The development and aggregation of huge datasets of genomic information, often including hundreds of thousands of participants, has enabled large-scale genome-wide association studies (GWAS) of a variety of phenotypes. Although much of this work has focused on medical conditions, increasing effort is going into analyses of behavioral phenotypes (e.g., same-sex sexual behavior) and social outcomes (e.g., educational attainment, income). These studies evoke a variety of concerns that are the focus of this session. This session will begin with an overview by Dalton Conley of the construction of polygenic risk scores (PRS), then move into discussion of their application to social traits. He will illustrate this with a description of recent work using polygenic scores for educational attainment, including the development of predictive models and their limits. Use of polygenic scores in the social sciences, however, goes beyond predictive models, and Prof. Conley will explain how they can be employed to increase the validity of analyses of the impact of social variables.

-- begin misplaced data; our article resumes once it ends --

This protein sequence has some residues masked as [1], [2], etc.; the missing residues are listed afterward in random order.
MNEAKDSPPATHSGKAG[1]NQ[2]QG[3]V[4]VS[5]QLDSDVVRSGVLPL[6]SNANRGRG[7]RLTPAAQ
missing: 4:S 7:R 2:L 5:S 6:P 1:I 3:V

Next, Steve Hyman will describe reasons for skepticism about some of the ways in which polygenic scores are being applied and interpreted. He will explain the basis for that skepticism in the science of polygenic risk, including the difficulty of applying scores developed from one population group to other groups not well-represented in the reference set, and the intrinsic relationship between genetic and social influences on outcomes. Prof. Hyman will also describe the ELSI issues that arise from generation of polygenic scores for abnormal behavioral conditions. The session will conclude with time for comments and discussion from the audience.
Lastly, Michelle Meyer will describe the ELSI questions that arise in particular from the application of polygenic scores to behavioral and social outcomes. These include research ethics issues, illustrated by use of data from the U.K. Biobank; questions about distinctions between health-related and non-health-related studies with polygenic scores; and issues regarding consent. Prof. Meyer will present highlights from findings from studies conducted by Geisinger’s biobank and the Estonian biobank on public views about the legitimacy of using biobank data for development of polygenic scores on a variety of behavioral and social outcomes.
Speakers: Dalton Conley, PhD; Steve Hyman, MD; Michelle Meyer, JD, PhD
Moderator: Paul Appelbaum, MD